A Major Question: The question has to arise, in the light of this incredibly strong word of judgment on Manasseh and Jerusalem and Judah, how did it come about that these things – the destruction of Jerusalem – did NOT happen for another half century?

Answers? One can only suggest the following. Scripture is quite clear that even when the Lord has spoken judgment, when repentance comes, that repentance causes the Lord to ‘change His mind’ so that He does not bring that judgment. Thus at the end of Manasseh’s reign there is no indication of this destructive judgment falling on Jerusalem. So why did it eventually happen? Observe the kings who followed Manasseh.

Amon: He did evil in the eyes of the LORD, as his father Manasseh had done. Amon worshiped and offered sacrifices to all the idols Manasseh had made. But unlike his father Manasseh, he did not humble himself before the LORD; Amon increased his guilt. (2 Chron 33:22,23) Contrasted with his father, did some of what Manasseh had done but did not repent. Was assassinated by his officials within two years. Did he steer God’s eyes back towards that threat of destruction?

Josiah:  A mostly good king (see 2 Chron 34 & 35) who sought the Lord (34:1-3), cleansed the land (34:4-7), restored the temple (34:8-13), renewed the Covenant (34:14-33), celebrated the Passover (35:12-19) but was unnecessarily killed after a battle (35:20-27). One might assume he put Judah in a better light before God.

Jehoahaz: Only reigned a short period before Egypt came against him and so Jehoahaz ends up in Egypt and Jehoiakim left to reign. See 2 Chron 36:2-4

Jehoiakim: (2 Chron 36:5-8) Did evil was taken to Babylon by Nebuchadnezzar after 11 year reign.

Jehoiachin: (2 Chron 9,10) A bad king only reigned for three months before Nebuchadnezzar called him to Babylon.

Zedekiah: Refused the Lord (2 Chron 36:11-14), and after 11 year reign was taken into exile with Judah in Babylon (36:15-21)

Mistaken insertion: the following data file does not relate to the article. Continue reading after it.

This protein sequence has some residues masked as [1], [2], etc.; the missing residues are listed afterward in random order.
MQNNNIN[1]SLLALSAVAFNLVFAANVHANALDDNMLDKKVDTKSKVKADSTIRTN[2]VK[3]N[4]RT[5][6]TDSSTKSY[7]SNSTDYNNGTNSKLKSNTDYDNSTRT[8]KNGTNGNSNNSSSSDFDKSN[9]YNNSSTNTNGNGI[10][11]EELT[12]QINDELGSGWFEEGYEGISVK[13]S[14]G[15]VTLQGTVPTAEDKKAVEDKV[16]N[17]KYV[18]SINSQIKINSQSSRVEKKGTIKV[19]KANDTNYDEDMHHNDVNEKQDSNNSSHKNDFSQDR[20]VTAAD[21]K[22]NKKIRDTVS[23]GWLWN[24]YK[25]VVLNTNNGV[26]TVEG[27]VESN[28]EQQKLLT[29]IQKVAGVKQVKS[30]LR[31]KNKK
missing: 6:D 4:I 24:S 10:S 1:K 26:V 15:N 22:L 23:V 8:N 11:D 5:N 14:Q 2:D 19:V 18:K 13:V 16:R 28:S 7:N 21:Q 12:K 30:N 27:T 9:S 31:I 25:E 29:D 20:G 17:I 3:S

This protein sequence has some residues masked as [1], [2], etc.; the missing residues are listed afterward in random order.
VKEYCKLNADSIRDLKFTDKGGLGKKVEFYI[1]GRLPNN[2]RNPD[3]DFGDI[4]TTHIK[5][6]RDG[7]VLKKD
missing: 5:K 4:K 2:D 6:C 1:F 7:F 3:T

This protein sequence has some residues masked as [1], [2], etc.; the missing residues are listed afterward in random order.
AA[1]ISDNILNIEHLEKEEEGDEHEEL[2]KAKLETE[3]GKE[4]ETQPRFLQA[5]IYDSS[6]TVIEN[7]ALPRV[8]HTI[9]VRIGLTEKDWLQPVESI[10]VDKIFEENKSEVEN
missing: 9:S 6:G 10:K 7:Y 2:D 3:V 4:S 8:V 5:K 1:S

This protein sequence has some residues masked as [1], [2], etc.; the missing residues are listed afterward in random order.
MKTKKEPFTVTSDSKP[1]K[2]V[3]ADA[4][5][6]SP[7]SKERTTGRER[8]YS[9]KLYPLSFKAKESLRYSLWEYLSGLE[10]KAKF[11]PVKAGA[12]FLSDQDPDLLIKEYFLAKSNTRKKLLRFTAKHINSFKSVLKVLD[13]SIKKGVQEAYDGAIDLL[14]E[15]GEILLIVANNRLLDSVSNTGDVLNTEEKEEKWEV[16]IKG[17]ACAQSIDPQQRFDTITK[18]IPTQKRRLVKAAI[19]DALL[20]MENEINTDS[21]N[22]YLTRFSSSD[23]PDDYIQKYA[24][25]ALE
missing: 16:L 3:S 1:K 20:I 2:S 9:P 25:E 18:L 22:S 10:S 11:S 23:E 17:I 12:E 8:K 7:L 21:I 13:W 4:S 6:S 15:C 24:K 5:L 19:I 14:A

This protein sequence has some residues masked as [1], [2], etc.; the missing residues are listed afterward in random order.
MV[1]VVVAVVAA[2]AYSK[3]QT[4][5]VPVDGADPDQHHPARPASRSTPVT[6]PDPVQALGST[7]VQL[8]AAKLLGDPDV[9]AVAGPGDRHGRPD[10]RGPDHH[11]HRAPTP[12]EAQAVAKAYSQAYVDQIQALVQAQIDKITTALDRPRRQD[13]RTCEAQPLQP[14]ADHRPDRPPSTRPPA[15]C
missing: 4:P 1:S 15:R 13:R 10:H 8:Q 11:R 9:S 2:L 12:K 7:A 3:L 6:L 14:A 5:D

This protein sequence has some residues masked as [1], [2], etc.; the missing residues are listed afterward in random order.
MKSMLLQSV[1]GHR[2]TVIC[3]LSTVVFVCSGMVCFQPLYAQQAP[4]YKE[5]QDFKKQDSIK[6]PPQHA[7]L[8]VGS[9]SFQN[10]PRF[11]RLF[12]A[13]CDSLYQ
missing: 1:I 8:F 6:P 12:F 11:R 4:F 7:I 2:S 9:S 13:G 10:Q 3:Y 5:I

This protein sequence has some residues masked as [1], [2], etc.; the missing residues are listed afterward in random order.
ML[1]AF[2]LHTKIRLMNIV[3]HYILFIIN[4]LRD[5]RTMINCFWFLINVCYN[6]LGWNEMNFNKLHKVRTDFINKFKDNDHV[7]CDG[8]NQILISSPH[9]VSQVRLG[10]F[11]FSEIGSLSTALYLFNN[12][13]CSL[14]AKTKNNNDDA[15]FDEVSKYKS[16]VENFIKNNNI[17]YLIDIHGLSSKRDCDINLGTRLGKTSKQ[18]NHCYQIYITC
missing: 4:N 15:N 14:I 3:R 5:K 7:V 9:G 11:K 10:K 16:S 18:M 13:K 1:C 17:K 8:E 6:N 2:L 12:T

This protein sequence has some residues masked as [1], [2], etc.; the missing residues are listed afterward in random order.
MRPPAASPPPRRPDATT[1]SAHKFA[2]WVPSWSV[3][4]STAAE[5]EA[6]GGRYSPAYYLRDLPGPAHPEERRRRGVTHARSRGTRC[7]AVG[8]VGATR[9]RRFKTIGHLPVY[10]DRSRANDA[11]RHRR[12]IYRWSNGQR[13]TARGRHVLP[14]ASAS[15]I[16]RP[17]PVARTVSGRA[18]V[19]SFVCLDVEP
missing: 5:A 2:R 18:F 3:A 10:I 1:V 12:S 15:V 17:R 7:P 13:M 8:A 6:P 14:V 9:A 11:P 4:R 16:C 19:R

Back to Manasseh: Thus, after Manasseh, of the six kings who followed before Jerusalem was destroyed, only Josiah was good. This, despite the prophetic warnings that came again and again, the kings and their subjects refused to turn back to the Lord and thus the word originally spoken against Manasseh was now fulfilled. It was only Manasseh’s repentance that put it off and one cannot help feeling that of each subsequent king has similarly turned to the Lord, that destruction would never have happened.

What have we learned? We have seen murderers and adulterers in these studies and Manasseh encapsulates the summary that “however bad you are, if there is genuine repentance, salvation (redemption) will follow”.  We referred to God’s words through Ezekiel and perhaps we need to conclude with them here to remind ourselves of the Lord’s heart:Do I take any pleasure in the death of the wicked? declares the Sovereign Lord. Rather, am I not pleased when they turn from their ways and live?” (Ezek 18:23) and “Rid yourselves of all the offenses you have committed, and get a new heart and a new spirit. Why will you die, people of Israel?  For I take no pleasure in the death of anyone, declares the Sovereign Lord. Repent and live!” (Ezek 19:31,32) and, “Say to them, ‘As surely as I live, declares the Sovereign Lord, I take no pleasure in the death of the wicked, but rather that they turn from their ways and live. Turn! Turn from your evil ways! Why will you die, people of Israel?’” (Ezek 323:11) Be quite clear, God’s heart is to redeem whenever there is repentance.

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10. Shutdown

Meditations in Malachi : 10. Shutdown

Mal 1:10  “Oh, that one of you would shut the temple doors, so that you would not light useless fires on my altar! I am not pleased with you,” says the LORD Almighty, “and I will accept no offering from your hands.

I was amazed when I first studied the Law – well no perplexed first, actually.   Why were those long dreary chapters at the beginning of Leviticus about different sorts of offerings, and why were there those tedious chapters in the latter part of Exodus about the Tabernacle and the priests? None of it seemed relevant to today, so why was it there, and then eventually I understood. This was the Lord recognising that His people would get it wrong so that they would feel guilty and then feel at a distance from the Lord, this was the Lord making a way back for such people. This was also the Lord making provision for those whose hearts might overflow with love for God who just wanted to bring Him a gift.